Cherries in the Snow

Revlon's Cherries in the Snow

Revlon’s Cherries in the Snow

No, it’s not a recipe. It’s the shade of red Revlon nail polish and matching lipstick that my mom wore without fail through the ’50s while I was growing up. That polish, lipstick, and Chanel No. 5 cologne will forever remind me of her. They were her trademarks. And I grew up thinking Revlon made the only worthwhile cosmetics.

Cherries in the Snow is a classic red, slightly on the blue side, guaranteed to flatter pale, cool skin tones. The color, Revlon’s first red polish, was introduced in 1932. Previously the only colors available during the Depression were pales and translucents.

Brothers Charles and Joseph Revson paired up with a chemist named Charles Lachman (the ‘L’ in Revlon) to create their new formula and began selling it door-to-door. It was a huge hit and remains popular today. That would undoubtedly please my mom if she were still here.

For the record, I rarely wear polish. It needs retouching too often to keep it looking good. And inevitably, no matter how careful I am, I get sheet marks on it. I did wear it some when I was working, but I always bought mauve tones, never bright red. Same with the lipstick. But here’s a flash: I’ve never had a professional manicure. Weird, huh.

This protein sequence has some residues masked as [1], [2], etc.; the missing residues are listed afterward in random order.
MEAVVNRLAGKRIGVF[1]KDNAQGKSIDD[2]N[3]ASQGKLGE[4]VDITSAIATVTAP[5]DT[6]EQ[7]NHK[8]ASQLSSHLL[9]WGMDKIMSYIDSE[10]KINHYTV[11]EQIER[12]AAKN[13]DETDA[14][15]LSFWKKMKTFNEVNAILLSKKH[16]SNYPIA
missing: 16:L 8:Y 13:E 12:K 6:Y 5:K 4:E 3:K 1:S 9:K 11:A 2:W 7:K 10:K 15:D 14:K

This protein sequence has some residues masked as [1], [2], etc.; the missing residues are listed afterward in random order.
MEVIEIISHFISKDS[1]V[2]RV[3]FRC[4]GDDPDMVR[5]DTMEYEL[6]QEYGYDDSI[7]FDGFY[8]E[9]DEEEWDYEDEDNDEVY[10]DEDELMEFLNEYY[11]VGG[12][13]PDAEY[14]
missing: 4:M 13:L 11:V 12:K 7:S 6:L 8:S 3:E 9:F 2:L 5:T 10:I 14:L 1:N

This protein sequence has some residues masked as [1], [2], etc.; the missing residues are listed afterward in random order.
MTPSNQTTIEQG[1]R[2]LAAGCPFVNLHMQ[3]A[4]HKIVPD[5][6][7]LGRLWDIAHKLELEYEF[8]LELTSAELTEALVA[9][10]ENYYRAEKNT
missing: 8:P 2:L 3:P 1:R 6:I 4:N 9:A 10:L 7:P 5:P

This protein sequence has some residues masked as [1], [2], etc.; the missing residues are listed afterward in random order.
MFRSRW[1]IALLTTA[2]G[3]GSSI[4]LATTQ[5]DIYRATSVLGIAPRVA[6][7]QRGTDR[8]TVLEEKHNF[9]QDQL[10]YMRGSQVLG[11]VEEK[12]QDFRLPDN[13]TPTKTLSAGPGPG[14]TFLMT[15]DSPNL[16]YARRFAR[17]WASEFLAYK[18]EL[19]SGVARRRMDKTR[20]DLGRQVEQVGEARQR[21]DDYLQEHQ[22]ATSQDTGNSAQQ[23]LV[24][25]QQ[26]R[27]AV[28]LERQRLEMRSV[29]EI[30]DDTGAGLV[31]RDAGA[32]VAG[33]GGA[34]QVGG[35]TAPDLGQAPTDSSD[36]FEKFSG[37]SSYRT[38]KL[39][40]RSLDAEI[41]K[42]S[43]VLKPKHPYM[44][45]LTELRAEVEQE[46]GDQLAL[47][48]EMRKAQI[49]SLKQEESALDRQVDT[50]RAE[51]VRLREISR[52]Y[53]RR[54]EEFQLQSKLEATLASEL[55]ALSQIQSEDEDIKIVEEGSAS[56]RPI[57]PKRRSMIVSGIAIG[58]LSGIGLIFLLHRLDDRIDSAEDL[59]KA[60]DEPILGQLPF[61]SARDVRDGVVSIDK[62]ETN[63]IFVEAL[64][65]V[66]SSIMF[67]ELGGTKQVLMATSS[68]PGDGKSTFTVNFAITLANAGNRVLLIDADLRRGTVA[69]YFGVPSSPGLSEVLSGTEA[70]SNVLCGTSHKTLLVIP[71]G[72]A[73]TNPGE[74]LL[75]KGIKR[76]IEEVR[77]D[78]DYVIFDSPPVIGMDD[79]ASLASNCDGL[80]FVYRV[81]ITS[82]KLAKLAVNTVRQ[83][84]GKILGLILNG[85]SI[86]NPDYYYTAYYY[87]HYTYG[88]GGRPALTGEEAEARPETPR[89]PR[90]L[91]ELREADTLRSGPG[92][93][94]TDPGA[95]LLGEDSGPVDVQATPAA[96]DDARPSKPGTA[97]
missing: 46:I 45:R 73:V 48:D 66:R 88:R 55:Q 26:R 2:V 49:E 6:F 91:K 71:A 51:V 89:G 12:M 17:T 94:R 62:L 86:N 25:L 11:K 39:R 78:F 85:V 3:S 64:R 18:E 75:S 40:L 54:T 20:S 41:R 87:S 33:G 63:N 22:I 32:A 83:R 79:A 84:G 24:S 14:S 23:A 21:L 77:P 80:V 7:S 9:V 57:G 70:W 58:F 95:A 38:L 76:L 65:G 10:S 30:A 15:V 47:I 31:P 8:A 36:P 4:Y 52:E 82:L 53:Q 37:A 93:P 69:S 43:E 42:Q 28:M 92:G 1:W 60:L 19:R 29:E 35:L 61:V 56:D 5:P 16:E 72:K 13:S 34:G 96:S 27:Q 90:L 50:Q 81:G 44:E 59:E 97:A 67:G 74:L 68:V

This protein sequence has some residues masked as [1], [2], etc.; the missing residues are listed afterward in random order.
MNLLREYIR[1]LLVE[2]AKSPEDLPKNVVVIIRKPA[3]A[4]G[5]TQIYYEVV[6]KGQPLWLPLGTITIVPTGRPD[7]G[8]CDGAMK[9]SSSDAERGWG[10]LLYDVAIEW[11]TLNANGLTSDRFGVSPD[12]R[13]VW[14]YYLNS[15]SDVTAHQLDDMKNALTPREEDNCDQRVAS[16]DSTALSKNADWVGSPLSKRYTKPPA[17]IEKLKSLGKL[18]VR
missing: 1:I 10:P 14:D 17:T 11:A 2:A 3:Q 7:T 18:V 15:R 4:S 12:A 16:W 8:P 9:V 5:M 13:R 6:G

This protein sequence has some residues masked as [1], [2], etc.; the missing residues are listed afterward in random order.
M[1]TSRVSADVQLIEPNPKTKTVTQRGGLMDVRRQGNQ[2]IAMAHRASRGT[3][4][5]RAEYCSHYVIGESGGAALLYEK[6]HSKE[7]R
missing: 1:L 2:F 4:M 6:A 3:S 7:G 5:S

Categories: Business, Culture, Money

8 replies

  1. Nor have I! Now, I didn’t expect this post at PiedType, in among all the political shenanigans and internet chitter-chatter; but you have inspired me to go shove some polish on my toes.
    (Was that too much information? :-D)

    • Oh good! I would have bet I was the only woman in the civilized world who’d never had a professional manicure. I don’t recall ever polishing my toes; mine are ugly and I don’t like to call attention to them. Besides, the brushes are too big for my pinky toe.

  2. I used to ONLY wear Cherries in the Snow. It was my signature look for years. I loved it because of the blue undertone + the history associated with it. Suddenly I think I need to get a bottle of it and revive my old style. If only for a week or two.

  3. Red was considered too bold for “honest” women? Revlon always seemed to sparkle “Hollywood Star”
    I love the red look, but too impractical for me – always into something that would play havoc with the polish. Buffing’s not a bad second choice.

  4. Not weird at all. I never wear lipstick or nail polish and I’m not sure if I have any perfume lying around here.
    Chanel No.5 reminds me of my Grandma. My Dad and I would buy her that every year for Christmas, she loved it!

    • The only makeup I own now is an eyebrow pencil and a blemish stick for those rare occasions when I care about adding eyebrows and subtracting age spots. I have a bottle of Calyx cologne which I never wear because it seems like ridiculous overkill with my very casual lifestyle.

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